No matter what your optimal 12 pitchers you want to have on the roster from the above below of 22 names is, and there are a lot of ways to assemble a roster from that (646,646 if my math serves me correctly), you should be able to come up with a group that has about 8-11 guys who have started recently with success leaving you with 2-5 guys who have been relievers recently and should be more limited in the number of innings that they can throw. Let’s look at the current roster:

Cardinals Pitching Roster

The St. Louis Cardinals have the following pitchers who have been valuable starting pitchers at varying levels across the organization (majors or minors) in the past calendar year:

  1. Jack Flaherty

  2. John Gant

  3. Austin Gomber

  4. Jordan Hicks

  5. Dakota Hudson

  6. Carlos Martinez

  7. Miles Mikolas

  8. Daniel Poncedeleon (PDL)

  9. Michael Wacha

  10. Luke Weaver

Add to that mix a combination of Bud Norris, John Brebbia, Mike Mayers, Tyson Ross, Dominic Leone, Chasen Shreve, Matt Bowman, Adam Wainwright, Brett Cecil, Luke Gregerson, Tyler Lyons, and Tyler Webb and you can find 2-3 more to help that group above or even take the place of some of that group above.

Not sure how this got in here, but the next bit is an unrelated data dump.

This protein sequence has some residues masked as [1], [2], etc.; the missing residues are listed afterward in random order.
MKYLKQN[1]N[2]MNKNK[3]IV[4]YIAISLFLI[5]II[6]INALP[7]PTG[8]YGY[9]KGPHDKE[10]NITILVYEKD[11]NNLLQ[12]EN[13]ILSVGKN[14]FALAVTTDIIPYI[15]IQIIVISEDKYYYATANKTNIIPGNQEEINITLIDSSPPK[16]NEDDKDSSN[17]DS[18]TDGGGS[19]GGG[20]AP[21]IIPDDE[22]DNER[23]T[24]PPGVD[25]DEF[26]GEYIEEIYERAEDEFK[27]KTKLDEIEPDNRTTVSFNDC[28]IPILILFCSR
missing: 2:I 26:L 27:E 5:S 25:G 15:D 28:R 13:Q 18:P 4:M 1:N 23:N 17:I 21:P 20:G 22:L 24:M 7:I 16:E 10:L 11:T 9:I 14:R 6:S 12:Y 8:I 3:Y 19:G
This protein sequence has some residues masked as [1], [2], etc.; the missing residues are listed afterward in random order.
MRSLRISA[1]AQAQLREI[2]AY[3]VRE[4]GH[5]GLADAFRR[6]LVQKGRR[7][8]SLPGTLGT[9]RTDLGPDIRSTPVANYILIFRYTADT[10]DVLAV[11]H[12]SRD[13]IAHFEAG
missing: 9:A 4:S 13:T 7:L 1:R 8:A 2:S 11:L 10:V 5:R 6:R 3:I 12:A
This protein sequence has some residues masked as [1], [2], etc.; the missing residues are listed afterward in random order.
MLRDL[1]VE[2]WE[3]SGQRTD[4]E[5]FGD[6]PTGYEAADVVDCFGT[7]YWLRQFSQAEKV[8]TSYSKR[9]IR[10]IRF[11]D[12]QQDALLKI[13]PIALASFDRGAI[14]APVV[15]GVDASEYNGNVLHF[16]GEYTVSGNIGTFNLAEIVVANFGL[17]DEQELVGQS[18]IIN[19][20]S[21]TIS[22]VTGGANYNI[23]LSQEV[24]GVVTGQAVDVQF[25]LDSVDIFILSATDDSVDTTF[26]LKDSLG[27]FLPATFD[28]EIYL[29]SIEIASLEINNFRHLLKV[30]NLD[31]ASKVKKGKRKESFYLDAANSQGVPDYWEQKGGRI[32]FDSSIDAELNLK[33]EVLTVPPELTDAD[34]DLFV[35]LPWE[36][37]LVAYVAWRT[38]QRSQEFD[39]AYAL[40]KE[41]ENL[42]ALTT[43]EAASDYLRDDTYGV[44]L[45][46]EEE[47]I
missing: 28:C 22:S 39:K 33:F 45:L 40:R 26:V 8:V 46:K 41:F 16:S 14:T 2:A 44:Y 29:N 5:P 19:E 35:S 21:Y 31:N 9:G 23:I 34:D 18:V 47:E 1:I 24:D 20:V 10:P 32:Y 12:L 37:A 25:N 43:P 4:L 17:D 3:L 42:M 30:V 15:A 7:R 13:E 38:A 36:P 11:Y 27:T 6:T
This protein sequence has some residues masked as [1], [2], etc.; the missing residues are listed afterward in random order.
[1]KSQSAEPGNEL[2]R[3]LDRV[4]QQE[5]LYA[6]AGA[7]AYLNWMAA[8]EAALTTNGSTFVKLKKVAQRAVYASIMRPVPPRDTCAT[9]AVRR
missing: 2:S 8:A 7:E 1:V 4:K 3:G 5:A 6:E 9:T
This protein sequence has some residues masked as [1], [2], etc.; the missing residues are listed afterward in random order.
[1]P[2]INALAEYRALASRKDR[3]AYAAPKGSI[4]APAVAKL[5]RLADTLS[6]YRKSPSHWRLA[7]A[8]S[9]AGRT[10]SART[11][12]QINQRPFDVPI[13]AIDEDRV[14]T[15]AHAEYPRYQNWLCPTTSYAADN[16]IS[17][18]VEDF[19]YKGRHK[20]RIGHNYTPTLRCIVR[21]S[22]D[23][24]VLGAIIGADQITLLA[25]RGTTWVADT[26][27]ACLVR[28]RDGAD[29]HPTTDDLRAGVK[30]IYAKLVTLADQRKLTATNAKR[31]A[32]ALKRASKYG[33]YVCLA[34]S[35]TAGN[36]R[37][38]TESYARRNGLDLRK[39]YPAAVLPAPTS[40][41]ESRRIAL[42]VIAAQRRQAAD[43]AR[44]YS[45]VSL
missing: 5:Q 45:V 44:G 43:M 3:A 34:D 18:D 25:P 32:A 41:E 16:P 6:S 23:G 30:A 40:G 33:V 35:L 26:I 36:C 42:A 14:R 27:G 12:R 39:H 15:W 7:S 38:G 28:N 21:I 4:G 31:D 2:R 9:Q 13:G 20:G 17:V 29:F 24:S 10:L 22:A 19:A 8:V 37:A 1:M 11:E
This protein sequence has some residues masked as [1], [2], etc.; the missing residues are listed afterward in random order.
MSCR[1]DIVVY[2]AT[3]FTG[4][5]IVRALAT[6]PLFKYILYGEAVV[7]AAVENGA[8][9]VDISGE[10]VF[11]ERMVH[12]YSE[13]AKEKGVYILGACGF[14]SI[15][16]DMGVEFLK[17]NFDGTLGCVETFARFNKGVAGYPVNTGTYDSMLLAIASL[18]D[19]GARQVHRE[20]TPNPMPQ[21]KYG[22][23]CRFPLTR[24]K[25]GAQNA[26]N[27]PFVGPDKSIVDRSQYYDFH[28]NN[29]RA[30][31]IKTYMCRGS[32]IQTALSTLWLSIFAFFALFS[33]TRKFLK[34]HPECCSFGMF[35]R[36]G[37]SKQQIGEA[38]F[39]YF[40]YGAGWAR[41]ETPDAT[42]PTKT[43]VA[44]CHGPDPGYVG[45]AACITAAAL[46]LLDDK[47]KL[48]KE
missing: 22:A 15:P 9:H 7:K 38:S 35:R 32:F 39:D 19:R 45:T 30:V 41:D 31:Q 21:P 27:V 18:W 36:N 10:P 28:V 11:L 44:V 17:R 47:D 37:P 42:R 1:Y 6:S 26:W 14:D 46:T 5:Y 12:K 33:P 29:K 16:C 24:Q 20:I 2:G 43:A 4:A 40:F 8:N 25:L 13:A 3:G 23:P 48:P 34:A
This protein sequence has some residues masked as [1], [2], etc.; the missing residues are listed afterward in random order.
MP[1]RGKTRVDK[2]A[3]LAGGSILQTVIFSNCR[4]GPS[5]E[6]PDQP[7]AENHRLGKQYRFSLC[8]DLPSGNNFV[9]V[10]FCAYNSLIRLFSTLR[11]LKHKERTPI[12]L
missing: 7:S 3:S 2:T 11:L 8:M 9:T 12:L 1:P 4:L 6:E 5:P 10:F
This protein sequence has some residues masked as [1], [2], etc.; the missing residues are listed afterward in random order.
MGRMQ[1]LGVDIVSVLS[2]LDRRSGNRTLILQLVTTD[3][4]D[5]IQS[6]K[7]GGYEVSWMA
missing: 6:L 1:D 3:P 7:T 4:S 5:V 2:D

My Example

Here’s one way to align a pitching staff and the example I will use throughout the rest of this exercise, assuming all are healthy come September or in the playoffs.

“Starters” - Flaherty, Gant, Hicks, Hudson, Martinez, Mikolas, PDL, Wacha

“Relievers” - Norris, Brebbia, Mayers, Ross

Note: You could easily switch Hicks and Ross or Martinez (since he will be in the pen the rest of the year) and Ross - this was partly written before that news came down.

Now that you have the 12 men you want (8 “starters” and 4 “relievers”, which are really just long men and short men), you can begin to assemble what I will call a 4-game rotation. You would have 3 guys per game (2 “starters” and 1 “reliever”) scheduled to pitch. The first two guys would each get twice through the lineup (18 batters give or take, and hopefully accomplish that in 4-5 innings worth of hitters) and the last guy would finish off the game by pitching to 9 guys at most, but hopefully just an inning). Obviously, if the “starters” do their jobs supremely well, then the “reliever” might not be needed in that game, thus giving you an extra reliever for the next game, when someone might need help getting out of a jam